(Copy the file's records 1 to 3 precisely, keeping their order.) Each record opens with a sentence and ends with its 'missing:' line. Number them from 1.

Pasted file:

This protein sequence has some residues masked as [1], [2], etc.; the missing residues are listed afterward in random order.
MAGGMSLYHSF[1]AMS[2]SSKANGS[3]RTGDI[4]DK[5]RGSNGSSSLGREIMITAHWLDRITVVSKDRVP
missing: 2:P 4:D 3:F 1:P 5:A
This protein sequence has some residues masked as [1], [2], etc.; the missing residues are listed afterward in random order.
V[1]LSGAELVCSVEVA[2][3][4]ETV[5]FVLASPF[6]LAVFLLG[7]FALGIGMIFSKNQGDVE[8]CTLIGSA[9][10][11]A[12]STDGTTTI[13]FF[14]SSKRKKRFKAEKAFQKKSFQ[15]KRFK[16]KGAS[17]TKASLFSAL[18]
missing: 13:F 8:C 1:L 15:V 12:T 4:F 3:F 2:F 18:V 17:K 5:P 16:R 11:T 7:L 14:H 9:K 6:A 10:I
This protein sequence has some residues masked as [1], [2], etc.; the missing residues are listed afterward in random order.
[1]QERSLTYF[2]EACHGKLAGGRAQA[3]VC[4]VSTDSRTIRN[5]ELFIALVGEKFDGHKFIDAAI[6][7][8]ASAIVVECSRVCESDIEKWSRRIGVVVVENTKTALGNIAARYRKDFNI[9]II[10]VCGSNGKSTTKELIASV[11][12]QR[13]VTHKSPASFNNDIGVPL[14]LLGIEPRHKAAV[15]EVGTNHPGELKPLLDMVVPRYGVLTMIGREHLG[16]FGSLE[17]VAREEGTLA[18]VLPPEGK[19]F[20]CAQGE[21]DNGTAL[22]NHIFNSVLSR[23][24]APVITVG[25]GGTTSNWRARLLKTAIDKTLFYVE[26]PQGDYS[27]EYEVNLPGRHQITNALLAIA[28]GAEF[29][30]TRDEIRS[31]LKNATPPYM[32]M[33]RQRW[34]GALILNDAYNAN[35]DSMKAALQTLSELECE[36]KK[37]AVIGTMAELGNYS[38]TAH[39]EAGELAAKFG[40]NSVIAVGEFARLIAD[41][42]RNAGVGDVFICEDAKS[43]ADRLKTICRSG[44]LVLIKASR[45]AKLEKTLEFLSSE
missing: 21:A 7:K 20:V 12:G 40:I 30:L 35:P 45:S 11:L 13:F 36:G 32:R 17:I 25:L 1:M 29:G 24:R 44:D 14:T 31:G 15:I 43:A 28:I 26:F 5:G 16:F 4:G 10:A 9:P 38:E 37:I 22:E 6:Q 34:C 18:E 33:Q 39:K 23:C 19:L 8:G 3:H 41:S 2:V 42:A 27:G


This protein sequence has some residues masked as [1], [2], etc.; the missing residues are listed afterward in random order.
MAGGMSLYHSF[1]AMS[2]SSKANGS[3]RTGDI[4]DK[5]RGSNGSSSLGREIMITAHWLDRITVVSKDRVP
missing: 2:P 4:D 3:F 1:P 5:A
This protein sequence has some residues masked as [1], [2], etc.; the missing residues are listed afterward in random order.
V[1]LSGAELVCSVEVA[2][3][4]ETV[5]FVLASPF[6]LAVFLLG[7]FALGIGMIFSKNQGDVE[8]CTLIGSA[9][10][11]A[12]STDGTTTI[13]FF[14]SSKRKKRFKAEKAFQKKSFQ[15]KRFK[16]KGAS[17]TKASLFSAL[18]
missing: 13:F 8:C 1:L 15:V 12:T 4:F 3:F 2:F 18:V 17:K 5:P 16:R 11:T 7:L 14:H 9:K 6:A 10:I
This protein sequence has some residues masked as [1], [2], etc.; the missing residues are listed afterward in random order.
[1]QERSLTYF[2]EACHGKLAGGRAQA[3]VC[4]VSTDSRTIRN[5]ELFIALVGEKFDGHKFIDAAI[6][7][8]ASAIVVECSRVCESDIEKWSRRIGVVVVENTKTALGNIAARYRKDFNI[9]II[10]VCGSNGKSTTKELIASV[11][12]QR[13]VTHKSPASFNNDIGVPL[14]LLGIEPRHKAAV[15]EVGTNHPGELKPLLDMVVPRYGVLTMIGREHLG[16]FGSLE[17]VAREEGTLA[18]VLPPEGK[19]F[20]CAQGE[21]DNGTAL[22]NHIFNSVLSR[23][24]APVITVG[25]GGTTSNWRARLLKTAIDKTLFYVE[26]PQGDYS[27]EYEVNLPGRHQITNALLAIA[28]GAEF[29][30]TRDEIRS[31]LKNATPPYM[32]M[33]RQRW[34]GALILNDAYNAN[35]DSMKAALQTLSELECE[36]KK[37]AVIGTMAELGNYS[38]TAH[39]EAGELAAKFG[40]NSVIAVGEFARLIAD[41][42]RNAGVGDVFICEDAKS[43]ADRLKTICRSG[44]LVLIKASR[45]AKLEKTLEFLSSE
missing: 21:A 7:K 20:V 12:G 40:I 30:L 35:P 45:S 11:L 13:F 36:G 32:R 17:I 25:L 1:M 29:G 24:R 44:D 14:T 31:G 15:I 43:A 28:I 26:F 5:G 16:F 4:G 10:A 9:P 38:E 37:I 22:E 6:Q 34:C 18:E 33:Q 39:K 23:C 19:L 8:G 3:H 41:S 2:V 42:A 27:G